126 Chapter 7 Higher-Order Functions
allPos extracts the contents of s to a set and applies the test x>0 to each element
returning true if all elements are greater than 0.
7.6 Function Inclusion and Composition
Two operations on functions support comparison operations and composition
of multiple functions into a single function. Function inclusion defines several
relations that define when one function is, in effect, a sub-function of another.
Specifically, we will define f=<g, f<g, and f=g for any two functions. Function
composition defines new functions by composing existing functions. The operation
(f.g)is defined to represent the function equivalent to the application of g then
f to its argument. Specifically, we will define the composition operation so that
(f . g)(x)==f(g(x)).
image and filter are exceptionally useful for manipulating sequences. Using
Using image, filter, and
image, defining word functions from bit functions is a simple matter of applying
functions to all bits in a sequence. Two functions that perfor m xor and (and) of
one bit across an entire word are:
wordXor(b::bit; w::bitvector)::bitvector is
let helper :: < (x::bit)::bit > is
< (x::bit)::bit is b xor x >
wordAnd(b::bit; w::bitvector)::bitvector is image (__*__(b)) w
The two definitions represent two different approaches. The wordXor function
defines an internal helper function that applies xor to the bit input to wordXor
and the single input bit x. This function is then applied to each element of the input
bitvector. This approach is similar to that used in languages such as Scheme, where
currying is not directly supported. The wordAnd function uses currying to define
a new function from the binary operation + and the input bit b. This new unary
function is applied to each element of the input vector adding the b value w ith each
element. filter is equally useful for extracting values from a sequence or perform-
ing searches without resorting to primitive recursion. The following definition is for
a function that determines if there are exactly two elements in a bitvector with a
value 1:
twoOnes(b::bitvector)::boolean is
#(filter(<(x::bit)::boolean is x=1>,b))==2
Finally, we can define a parity checking function using reduce over bitvectors:
evenParity(b::bitvector)::boolean is %(reduce xor 0b)
The evenParity function starts with 0 and applies xor to the accumulated value and
the current bit. As each 1 is visited, the accumulated value toggles. The % operation is
used to convert the resulting bit to a boolean value.
7.6 Function Inclusion and Composition 127
7.6.1 Function Inclusion
The function ty pe former <(d::D)::R> defines the set of functions mapping D
to R. This set is in all ways a Rosetta t ype and can be manipulated as a set. Thus,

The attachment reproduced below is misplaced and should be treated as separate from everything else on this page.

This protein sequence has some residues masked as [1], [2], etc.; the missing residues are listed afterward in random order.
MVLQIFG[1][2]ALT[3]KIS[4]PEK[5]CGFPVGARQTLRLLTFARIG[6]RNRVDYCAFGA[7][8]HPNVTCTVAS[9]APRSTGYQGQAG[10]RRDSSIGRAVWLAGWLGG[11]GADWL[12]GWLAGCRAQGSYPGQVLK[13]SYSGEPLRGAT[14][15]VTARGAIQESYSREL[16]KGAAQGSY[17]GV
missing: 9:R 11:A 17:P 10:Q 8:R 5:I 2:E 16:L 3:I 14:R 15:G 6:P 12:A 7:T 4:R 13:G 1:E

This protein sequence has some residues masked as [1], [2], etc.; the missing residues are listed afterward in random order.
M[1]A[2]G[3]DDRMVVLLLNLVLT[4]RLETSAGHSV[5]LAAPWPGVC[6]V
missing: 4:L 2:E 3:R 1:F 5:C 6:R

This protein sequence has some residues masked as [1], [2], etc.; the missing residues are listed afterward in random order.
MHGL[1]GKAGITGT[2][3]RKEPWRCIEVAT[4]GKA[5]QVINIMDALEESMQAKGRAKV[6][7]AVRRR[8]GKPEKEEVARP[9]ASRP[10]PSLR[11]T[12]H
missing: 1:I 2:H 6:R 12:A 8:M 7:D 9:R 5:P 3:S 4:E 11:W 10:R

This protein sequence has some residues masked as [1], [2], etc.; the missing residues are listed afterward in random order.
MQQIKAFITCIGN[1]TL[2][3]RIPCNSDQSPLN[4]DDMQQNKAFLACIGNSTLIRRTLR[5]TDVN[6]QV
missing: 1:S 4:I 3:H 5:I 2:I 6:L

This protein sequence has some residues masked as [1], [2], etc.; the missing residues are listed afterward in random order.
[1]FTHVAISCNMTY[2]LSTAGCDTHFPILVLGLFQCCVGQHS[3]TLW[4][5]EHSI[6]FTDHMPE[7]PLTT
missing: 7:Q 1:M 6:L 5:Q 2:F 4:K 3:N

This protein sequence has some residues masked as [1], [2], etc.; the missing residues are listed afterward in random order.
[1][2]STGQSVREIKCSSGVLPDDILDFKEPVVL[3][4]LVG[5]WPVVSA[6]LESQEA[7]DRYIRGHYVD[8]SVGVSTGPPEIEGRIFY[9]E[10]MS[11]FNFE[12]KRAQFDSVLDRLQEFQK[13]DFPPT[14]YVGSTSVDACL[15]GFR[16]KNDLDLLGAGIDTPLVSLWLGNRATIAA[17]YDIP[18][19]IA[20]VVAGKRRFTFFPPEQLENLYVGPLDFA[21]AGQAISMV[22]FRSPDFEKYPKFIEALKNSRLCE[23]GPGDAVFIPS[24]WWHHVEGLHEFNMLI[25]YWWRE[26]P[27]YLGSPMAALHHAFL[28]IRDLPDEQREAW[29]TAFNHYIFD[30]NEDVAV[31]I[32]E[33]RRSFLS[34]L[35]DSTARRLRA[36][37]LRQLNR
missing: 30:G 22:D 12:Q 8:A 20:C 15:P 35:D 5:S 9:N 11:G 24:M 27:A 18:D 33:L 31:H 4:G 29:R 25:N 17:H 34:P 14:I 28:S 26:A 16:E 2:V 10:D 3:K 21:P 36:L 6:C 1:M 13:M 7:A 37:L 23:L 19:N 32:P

operations such as subset and proper subset are defined over functions. Subset applied
to functions is referred to as a function inclusion operation. Function containment,
f1=<f2, holds when one function is fully contained in another function or function
type. Assuming f1(x::d1)::r1 and f2(x::d2)::r2:
f1 =< f2
d2=<d1 and forall(x::d1 | f1(x) == f2(x))
f1 is contained in f2 if and only if the domain of f2 is a subset of the domain of f1
and for every element of f2’s domain, f1(x) is equal to f2(x). Explor ing function
inclusion’s several cases reveals where it applies.
The simplest case is when r1 and r2 are specified as sets, where the parameter x
is not involved in the definition. Examining the function inclusion law, the universal
quantifier falls out and the following relationship results:
f1 =< f2
d2 =< d1 and r1 =< r2
In this case, f1 is included in f2 when (i) dom(f2) is contained in its domain and (ii)
its range is contained in ran(f2).
A second case occurs when r1 is an expression and r2 is a set. Instantiating the
function inclusion law results in the following statement:
f1 =< f2
d2 =< d1 and forall(x::d1 | f1(x) in r2)
r2 is a constant value independent of x. Therefore, the law requires that applying
expression r1 to actual parameter x results in an element of r2. This is equivalent to
the previous result and can be simplified to:
f1 =< f2
d1 =< d2 and ran(f1) =< r2
As an example, consider the increment function defined over natural numbers.
It should hold that:
inc :: <(x::natural)::natural>
Instantiating the function inclusion law gives:
1. inc :: <(x::natural)::natural>
2. == natural =< dom(inc) and
forall(x::natural | inc(x) in natural)
3. == natural =< natural and
forall(x::natural | x+1 in natural)
4. == true and true

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